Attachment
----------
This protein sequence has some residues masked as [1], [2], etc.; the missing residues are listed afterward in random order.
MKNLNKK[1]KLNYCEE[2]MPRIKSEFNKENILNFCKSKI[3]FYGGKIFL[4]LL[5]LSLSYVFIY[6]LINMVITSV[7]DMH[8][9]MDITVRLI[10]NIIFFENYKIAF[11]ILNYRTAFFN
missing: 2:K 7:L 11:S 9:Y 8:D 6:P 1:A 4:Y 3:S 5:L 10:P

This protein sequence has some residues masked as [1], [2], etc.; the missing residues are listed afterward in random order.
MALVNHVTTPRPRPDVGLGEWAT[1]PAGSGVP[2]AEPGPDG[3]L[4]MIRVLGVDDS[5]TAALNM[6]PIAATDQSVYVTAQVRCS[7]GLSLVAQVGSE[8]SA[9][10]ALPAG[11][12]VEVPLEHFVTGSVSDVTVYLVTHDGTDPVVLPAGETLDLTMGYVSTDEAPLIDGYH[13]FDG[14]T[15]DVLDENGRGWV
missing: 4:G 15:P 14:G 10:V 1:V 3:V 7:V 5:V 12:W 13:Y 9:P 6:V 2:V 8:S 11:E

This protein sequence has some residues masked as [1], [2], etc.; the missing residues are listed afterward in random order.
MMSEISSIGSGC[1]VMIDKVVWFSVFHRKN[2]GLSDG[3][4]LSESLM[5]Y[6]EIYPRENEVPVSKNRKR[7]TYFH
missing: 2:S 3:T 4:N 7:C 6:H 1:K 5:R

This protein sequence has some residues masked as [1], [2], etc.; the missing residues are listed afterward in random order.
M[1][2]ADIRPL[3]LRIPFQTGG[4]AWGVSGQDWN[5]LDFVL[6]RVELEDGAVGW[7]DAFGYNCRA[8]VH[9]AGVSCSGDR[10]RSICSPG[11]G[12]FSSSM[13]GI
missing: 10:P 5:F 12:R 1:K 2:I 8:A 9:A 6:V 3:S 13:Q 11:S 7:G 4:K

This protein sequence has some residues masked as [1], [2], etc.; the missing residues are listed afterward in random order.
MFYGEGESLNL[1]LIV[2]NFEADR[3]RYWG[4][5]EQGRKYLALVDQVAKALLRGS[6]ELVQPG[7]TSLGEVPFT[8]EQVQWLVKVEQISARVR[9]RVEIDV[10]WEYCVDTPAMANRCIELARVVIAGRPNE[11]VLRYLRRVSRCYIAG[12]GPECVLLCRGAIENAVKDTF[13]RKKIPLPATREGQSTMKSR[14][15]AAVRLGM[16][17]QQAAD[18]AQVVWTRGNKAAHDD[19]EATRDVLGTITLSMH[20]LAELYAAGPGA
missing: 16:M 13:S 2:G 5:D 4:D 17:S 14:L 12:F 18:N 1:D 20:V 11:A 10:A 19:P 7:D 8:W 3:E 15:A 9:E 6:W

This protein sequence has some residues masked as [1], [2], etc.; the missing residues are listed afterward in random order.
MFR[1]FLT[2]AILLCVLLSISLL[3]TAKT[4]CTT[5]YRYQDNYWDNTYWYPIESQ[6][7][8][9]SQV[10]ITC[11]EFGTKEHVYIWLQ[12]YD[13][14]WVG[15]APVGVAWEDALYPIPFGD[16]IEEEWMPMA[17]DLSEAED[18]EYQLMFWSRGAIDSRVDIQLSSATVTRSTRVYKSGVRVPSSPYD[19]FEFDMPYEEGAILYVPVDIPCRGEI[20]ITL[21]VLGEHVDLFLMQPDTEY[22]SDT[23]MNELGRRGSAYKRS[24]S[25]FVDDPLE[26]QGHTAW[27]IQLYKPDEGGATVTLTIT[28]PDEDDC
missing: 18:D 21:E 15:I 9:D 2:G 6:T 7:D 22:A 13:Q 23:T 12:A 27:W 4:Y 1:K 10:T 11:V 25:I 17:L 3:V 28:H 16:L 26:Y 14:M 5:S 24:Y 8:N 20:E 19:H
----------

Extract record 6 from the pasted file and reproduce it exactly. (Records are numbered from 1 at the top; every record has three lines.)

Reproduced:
This protein sequence has some residues masked as [1], [2], etc.; the missing residues are listed afterward in random order.
MFR[1]FLT[2]AILLCVLLSISLL[3]TAKT[4]CTT[5]YRYQDNYWDNTYWYPIESQ[6][7][8][9]SQV[10]ITC[11]EFGTKEHVYIWLQ[12]YD[13][14]WVG[15]APVGVAWEDALYPIPFGD[16]IEEEWMPMA[17]DLSEAED[18]EYQLMFWSRGAIDSRVDIQLSSATVTRSTRVYKSGVRVPSSPYD[19]FEFDMPYEEGAILYVPVDIPCRGEI[20]ITL[21]VLGEHVDLFLMQPDTEY[22]SDT[23]MNELGRRGSAYKRS[24]S[25]FVDDPLE[26]QGHTAW[27]IQLYKPDEGGATVTLTIT[28]PDEDDC
missing: 18:D 21:E 15:I 9:D 2:G 6:T 7:D 22:A 13:Q 23:T 12:A 27:W 4:Y 1:K 10:T 11:V 25:I 17:L 3:V 28:H 16:L 26:Y 14:M 5:S 24:Y 8:N 20:E 19:H